Challenges for Women Religious
Fox, Thomas C., National Catholic Reporter
Women religious remain in the news. In this issue we look at various aspects of their lives. We report:
* The projected cost of a three-year study of U.S. women religious congregations is now being set at $1.1 million, with the Vatican asking U.S. bishops to provide funds to offset these expenses (see Page 1). "We have a projected budget of $1,100,000 for the three years which the total work of the apostolic visitations will require," Slovenian Cardinal Franc Rode, head of the Vatican's Congregation for Institutes of Consecrated Life and Societies of Apostolic Life, told the U.S. bishops in a July letter. This news is unlikely to make critics of the study any happier.
* Speaking at the 40th anniversary conference of the National Coalition of American Nuns in St. Louis, Mercy Sr. Theresa Kane offered a stinging rebuke to the Vatican for its treatment of women in general and of women religious in particular (Pagel7). Referring to the Vatican investigation of U.S. women religious initiated last December by Rode, Kane called it "a sign of impotence in the church hierarchy." She went on: "Regarding the present interrogation, I think the male hierarchy is truly impotent, incapable of equality, co-responsibility in adult behavior," she said. "In the church today, we are experiencing a dictatorial mindset and spiritual violence." This Mercy sister calls it as she sees it.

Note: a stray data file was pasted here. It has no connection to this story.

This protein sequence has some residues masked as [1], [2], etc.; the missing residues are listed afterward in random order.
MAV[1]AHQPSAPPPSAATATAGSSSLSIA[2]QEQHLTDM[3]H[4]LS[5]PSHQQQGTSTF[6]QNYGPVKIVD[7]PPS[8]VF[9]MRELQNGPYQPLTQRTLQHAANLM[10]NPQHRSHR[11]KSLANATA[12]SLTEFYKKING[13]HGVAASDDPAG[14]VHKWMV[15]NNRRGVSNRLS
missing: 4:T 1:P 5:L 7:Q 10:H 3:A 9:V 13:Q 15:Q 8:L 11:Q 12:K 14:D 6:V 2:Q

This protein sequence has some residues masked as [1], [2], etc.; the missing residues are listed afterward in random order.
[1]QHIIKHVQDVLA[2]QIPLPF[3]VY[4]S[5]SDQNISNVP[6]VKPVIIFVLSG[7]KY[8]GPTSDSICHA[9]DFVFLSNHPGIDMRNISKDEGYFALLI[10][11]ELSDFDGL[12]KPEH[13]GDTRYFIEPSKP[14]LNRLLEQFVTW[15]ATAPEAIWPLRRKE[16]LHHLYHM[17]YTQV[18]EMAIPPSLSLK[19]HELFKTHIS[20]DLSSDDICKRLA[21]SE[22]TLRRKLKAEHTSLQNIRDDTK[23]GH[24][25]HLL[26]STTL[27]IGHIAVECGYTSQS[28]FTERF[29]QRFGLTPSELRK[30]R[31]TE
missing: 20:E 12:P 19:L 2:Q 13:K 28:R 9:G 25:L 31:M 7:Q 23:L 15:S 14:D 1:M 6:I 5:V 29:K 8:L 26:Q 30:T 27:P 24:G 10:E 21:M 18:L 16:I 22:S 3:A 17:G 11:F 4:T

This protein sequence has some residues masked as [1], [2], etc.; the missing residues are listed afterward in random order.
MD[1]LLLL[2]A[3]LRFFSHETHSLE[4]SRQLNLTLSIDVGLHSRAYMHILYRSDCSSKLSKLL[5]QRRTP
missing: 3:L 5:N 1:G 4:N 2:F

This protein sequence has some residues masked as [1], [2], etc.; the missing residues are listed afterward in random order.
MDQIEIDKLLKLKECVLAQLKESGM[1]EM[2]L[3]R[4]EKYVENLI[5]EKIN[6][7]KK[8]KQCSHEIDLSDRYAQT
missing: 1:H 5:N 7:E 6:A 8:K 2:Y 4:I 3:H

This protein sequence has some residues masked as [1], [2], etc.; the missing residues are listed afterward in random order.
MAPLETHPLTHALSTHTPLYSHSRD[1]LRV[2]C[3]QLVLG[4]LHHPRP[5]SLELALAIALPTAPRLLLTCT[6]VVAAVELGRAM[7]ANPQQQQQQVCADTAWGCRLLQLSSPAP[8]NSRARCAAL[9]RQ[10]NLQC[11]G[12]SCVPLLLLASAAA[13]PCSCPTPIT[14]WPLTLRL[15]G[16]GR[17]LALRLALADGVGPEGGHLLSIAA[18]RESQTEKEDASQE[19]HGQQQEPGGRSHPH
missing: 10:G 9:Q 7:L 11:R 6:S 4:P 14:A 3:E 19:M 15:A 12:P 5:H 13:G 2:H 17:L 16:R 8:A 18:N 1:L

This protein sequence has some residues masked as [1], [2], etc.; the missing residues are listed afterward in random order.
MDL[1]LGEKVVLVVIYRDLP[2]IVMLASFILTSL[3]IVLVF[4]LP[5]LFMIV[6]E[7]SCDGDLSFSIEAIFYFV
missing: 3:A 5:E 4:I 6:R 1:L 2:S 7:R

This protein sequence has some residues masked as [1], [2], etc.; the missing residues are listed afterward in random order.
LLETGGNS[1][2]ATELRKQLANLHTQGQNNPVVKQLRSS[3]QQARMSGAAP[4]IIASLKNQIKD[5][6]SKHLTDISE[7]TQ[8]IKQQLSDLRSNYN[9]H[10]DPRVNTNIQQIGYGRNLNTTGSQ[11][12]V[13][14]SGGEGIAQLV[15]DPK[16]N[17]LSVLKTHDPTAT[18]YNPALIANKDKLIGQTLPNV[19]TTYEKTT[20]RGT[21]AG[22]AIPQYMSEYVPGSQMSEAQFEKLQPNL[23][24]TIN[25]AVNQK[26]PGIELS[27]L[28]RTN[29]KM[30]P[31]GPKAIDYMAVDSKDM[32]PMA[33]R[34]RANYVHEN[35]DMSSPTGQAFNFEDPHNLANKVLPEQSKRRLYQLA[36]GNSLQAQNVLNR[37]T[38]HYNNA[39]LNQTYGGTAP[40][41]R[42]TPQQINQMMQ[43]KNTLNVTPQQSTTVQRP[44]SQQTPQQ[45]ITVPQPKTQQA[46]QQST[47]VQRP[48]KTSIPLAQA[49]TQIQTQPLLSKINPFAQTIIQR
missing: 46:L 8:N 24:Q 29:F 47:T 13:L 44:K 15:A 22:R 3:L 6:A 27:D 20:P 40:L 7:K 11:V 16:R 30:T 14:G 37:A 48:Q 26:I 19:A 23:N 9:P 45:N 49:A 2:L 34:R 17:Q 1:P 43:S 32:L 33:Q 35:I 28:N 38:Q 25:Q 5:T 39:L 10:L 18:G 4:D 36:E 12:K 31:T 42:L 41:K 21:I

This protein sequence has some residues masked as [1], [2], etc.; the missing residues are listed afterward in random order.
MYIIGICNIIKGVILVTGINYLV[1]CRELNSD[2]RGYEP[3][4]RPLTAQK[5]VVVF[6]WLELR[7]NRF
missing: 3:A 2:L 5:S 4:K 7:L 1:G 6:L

* The once banished and forgotten foundress of the Little Sisters of the Poor, Jeanne Jugan, will be canonized by Pope Benedict XVI Oct. 11, receiving the fullness of recognition she was denied in life (Page 7). It turns out that a priest, Fr. Auguste le Paitleur, who had been a spiritual advisor for some of the women during the early days of the order's founding, usurped Jugan, installing another mother general. He then sent Jugan out begging for funds. Eventually she returned to the motherhouse where younger novices did not know the isolated Jugan was their foundress. Jugan died at age 86, pretty much offeveryone's radar. A Jugan biographer, Paul Milcent, writes thisof Paflleur: "The Abbe le Pailleur's behavior has something odd about it, pointing to some kind of psychological disturbance. …